I've seen questions in the comment threads about where to put all of your baseball commentary now that there are so many posts per day at Purple Row. My suggestion is that general baseball commentary stays in this thread for a given day and commentary on the specific content of the other articles on the site go in the comments section of those articles. Again, just a suggestion, it's a free country.
Link of the day
These are objective truths. Avert thine eyes.
In this installment of Patrick Saunders's mailbag, he takes six questions, including one about the long-term deals of Troy Tulowitzki and Carlos Gonzalez. More on this in the feature article this morning.
Rafael Betancourt won't concede to age or surgery. The Rockies' former closer continues on the comeback trail, hoping to sign with a team this season (though he won't be ready until August).
Ten teams and 20 seasons into his career, LaTroy Hawkins has returned to the Rockies as a free agent. He's committed to mentoring the younger players on the team.
He is vanilla ice cream. A Ford Focus. Tan slacks. DJ LeMahieu is a boring player. And there's nothing wrong with that. He'll also probably be Colorado's Opening Day 2nd baseman and maybe (hope not) its lead-off hitter.
Josh Rutledge lost the Rockies' starting second-base job last season, and his early attempt at winning back at-bats has been slowed by a slight left ankle sprain. Also included in this Thomas Harding notebook are notes on Michael McKenry, Chris Martin, and Troy Tulowitzki.
Grounded and rested after skipping winter ball for the first time in three years, Rockies outfielder Brandon Barnes arrived at Spring Training fresh, and it has shown. Half of the return in the much maligned Dexter Fowler trade, Barnes will have to impress to make the team out of Spring Training, but he's got a shot.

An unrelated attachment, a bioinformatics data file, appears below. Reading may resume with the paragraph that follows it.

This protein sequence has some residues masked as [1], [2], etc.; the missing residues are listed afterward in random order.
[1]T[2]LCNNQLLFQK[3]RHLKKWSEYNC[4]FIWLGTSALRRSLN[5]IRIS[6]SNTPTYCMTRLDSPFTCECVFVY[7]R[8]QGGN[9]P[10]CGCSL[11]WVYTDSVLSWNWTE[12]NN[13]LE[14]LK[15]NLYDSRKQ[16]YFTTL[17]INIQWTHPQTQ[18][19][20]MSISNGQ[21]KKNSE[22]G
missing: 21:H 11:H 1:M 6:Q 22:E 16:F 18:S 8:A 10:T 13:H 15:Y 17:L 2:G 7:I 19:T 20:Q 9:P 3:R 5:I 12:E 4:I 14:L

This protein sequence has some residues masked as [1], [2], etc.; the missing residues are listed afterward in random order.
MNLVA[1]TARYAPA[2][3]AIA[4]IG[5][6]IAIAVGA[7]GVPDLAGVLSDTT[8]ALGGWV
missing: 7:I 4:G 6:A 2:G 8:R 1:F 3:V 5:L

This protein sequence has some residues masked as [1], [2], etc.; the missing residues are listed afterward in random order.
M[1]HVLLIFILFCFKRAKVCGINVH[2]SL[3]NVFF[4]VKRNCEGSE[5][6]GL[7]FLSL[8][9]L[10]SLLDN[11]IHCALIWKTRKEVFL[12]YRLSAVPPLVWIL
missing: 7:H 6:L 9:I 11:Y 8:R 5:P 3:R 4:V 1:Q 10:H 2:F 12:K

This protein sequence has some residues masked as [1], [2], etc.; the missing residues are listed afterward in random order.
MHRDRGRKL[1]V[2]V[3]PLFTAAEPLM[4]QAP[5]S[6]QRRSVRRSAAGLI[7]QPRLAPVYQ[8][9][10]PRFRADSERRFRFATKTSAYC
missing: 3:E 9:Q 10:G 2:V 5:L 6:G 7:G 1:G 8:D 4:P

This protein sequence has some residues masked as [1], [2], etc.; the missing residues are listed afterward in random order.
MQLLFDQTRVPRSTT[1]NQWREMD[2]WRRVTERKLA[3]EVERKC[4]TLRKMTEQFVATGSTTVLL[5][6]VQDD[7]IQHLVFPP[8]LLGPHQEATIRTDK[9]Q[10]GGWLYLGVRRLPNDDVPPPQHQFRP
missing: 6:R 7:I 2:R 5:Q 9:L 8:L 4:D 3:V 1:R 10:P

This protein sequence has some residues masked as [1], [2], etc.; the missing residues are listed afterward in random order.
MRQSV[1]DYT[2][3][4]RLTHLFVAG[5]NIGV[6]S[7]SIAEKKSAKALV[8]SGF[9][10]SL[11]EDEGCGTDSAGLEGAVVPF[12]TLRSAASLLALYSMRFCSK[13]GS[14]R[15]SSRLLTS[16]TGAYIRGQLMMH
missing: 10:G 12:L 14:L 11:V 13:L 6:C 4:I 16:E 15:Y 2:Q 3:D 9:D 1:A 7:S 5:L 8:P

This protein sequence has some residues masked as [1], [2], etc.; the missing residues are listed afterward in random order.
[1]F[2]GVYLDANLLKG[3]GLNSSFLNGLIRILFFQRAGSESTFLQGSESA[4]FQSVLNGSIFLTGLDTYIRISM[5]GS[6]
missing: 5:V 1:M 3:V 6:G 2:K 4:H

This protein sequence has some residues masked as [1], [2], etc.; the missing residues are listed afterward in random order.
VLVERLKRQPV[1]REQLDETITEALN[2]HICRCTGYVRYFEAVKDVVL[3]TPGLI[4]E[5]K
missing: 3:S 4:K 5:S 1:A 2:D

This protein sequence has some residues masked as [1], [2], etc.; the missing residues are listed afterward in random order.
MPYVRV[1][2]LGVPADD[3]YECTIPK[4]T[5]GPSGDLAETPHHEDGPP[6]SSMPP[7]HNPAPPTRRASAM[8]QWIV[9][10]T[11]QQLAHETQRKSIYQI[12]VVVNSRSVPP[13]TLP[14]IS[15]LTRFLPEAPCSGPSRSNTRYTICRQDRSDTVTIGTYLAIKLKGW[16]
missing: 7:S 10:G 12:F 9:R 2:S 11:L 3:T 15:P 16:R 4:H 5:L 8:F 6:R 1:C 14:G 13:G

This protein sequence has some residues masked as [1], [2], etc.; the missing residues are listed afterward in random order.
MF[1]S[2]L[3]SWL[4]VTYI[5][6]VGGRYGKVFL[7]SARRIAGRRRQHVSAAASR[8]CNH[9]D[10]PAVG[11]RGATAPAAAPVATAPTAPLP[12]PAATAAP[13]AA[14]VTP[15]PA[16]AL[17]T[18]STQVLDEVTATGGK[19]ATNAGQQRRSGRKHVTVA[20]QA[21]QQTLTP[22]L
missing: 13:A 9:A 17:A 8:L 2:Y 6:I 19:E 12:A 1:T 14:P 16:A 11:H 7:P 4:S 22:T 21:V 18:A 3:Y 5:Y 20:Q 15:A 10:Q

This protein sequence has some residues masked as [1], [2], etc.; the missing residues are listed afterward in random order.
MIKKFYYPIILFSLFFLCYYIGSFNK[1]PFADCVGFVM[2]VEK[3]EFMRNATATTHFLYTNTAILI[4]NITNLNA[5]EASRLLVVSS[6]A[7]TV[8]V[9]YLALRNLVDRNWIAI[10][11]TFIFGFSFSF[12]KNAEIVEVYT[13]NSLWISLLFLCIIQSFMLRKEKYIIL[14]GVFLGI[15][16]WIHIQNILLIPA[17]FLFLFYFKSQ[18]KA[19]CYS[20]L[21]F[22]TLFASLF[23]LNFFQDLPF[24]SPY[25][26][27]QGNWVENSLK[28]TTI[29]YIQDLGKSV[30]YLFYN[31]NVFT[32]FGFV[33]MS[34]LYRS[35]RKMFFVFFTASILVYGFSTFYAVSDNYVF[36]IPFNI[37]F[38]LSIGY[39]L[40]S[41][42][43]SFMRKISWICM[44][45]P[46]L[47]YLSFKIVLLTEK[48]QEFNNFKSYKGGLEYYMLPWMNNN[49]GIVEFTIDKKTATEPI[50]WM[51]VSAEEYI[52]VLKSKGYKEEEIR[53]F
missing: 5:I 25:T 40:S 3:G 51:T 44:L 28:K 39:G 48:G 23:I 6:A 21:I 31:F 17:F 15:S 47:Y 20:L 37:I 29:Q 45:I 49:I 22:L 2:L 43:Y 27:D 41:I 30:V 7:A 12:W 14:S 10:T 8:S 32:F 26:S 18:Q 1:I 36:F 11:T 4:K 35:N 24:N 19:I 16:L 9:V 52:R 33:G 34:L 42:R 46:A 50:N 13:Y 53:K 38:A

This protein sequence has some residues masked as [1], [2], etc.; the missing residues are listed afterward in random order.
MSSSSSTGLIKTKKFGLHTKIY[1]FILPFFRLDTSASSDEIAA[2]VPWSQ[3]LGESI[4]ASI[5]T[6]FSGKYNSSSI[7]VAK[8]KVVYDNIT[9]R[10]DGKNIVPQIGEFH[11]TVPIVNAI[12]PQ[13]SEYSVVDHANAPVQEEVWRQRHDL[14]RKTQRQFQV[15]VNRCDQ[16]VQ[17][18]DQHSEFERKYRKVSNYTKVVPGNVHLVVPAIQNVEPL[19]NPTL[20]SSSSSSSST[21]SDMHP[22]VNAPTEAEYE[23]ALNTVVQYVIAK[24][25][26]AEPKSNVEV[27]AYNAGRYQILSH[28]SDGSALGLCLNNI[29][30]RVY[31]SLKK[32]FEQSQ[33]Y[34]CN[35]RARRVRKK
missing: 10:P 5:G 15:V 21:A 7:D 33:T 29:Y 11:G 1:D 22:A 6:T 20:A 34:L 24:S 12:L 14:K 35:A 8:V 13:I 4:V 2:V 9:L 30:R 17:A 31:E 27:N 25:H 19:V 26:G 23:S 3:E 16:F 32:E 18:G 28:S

SBN's Detroit Tigers community previews the Rockies. They are not particularly sanguine on Colorado's chances because of their perception of the pitching staff.
NBC Sports previewed the Rockies as well - nothing new here, but it's good to get that outside perspective.
SI looks at the key fantasy players for Colorado in the upcoming season.
In a pay BP article, they name Jon Gray as having the best slider in the minor leagues. The money quote
Despite having just 37 1/3 innings of professional experience, Gray made an impression on talent evaluators with a plus-plus slider that elicits ugly swings. Gray’s slider features extremely tight spin, approaching the plate with the appearance of a fastball before sharply darting away from right-handed hitters. At its best, the pitch has two-plane movement that misses bats consistently and can be relied upon in any situation. Gray shows a willingness to throw the pitch at any point in his sequence, making it all the more devastating.
When you combine that with his fiery fastball (which got consideration for the best in the minors as well), that's when you can't help but get a little excited for Gray to hit the big leagues.
The Rockies make the list in this free article. I'll give you three guesses as to which move it is.
Rockies tout videos from Troy Renck and Patrick Saunders.
Laser Fielding Technology
So MLB Advanced Media has this new technology that will change the way we look at fielding. Here's a few articles about it if you're curious:
Ben Lindbergh of Baseball Prospectus (free article) breaks down the new technology.
Jonah Keri of Grantland interviews the MLBAM CEO about the new technology.
Grant Brisbee summarizes things in his own particular...idiom.
Links from around baseball
Dave Cameron of Fangraphs writes about the cost of a win in the 2014 off-season...and if you're curious, he also breaks down the assumptions used when calculating that total.
According to Cameron, Colorado's deal with Justin Morneau (2 years, $12.5 million) was about league average in $ per expected WAR at $5.9 million per expected WAR.
Of course he does. It looks...plausible, actually.
Congratulations to the Baltimore Orioles for taking a chance on Johan Santana, who isn't going to work out. Santana was last seen throwing 81 MPH for scouts.
Alex Remington asks the question of whether baseball even needs to replace Bud Selig as commissioner. It's a great history lesson into why the commissioner position came to be in 1921.